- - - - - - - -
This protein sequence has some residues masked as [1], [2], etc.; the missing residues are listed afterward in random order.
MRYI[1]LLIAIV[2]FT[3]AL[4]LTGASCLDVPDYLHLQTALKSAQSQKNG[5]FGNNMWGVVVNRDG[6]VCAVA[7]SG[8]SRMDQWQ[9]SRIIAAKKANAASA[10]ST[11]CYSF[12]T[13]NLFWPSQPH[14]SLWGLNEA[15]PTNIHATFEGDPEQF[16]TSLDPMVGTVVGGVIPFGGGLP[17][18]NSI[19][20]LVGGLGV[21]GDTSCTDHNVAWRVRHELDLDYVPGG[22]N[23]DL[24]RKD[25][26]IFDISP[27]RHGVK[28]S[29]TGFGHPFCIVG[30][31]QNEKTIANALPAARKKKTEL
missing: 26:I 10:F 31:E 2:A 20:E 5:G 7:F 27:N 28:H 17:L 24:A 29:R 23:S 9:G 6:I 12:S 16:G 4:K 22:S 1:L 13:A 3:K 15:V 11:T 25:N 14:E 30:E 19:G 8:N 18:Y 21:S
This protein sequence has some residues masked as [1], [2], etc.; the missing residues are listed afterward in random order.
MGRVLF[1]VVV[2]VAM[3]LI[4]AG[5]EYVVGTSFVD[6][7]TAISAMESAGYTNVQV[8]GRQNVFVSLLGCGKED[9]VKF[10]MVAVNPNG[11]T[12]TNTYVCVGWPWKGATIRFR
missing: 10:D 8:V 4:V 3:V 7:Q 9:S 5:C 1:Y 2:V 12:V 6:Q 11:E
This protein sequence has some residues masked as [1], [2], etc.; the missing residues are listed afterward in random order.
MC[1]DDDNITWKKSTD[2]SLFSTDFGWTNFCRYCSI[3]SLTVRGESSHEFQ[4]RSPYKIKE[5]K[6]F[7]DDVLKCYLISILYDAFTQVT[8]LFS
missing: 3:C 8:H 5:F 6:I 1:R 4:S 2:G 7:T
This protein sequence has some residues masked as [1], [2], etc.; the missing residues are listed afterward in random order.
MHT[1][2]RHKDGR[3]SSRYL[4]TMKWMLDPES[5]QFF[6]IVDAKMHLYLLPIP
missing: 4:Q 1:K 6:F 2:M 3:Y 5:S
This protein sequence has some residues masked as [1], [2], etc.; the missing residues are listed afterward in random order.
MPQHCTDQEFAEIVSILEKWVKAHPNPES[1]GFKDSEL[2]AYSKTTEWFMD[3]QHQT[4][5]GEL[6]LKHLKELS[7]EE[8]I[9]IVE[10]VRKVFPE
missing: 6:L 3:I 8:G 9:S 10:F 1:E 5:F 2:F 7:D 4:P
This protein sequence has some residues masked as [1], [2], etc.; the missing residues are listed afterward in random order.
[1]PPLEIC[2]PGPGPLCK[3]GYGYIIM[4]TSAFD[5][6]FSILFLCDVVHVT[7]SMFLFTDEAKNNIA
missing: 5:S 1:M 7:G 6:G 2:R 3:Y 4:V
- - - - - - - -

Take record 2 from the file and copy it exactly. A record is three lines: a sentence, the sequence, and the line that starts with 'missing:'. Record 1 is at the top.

This protein sequence has some residues masked as [1], [2], etc.; the missing residues are listed afterward in random order.
MGRVLF[1]VVV[2]VAM[3]LI[4]AG[5]EYVVGTSFVD[6][7]TAISAMESAGYTNVQV[8]GRQNVFVSLLGCGKED[9]VKF[10]MVAVNPNG[11]T[12]TNTYVCVGWPWKGATIRFR
missing: 10:D 8:V 4:V 3:V 7:Q 9:S 5:C 1:Y 2:V 12:V 6:Q 11:E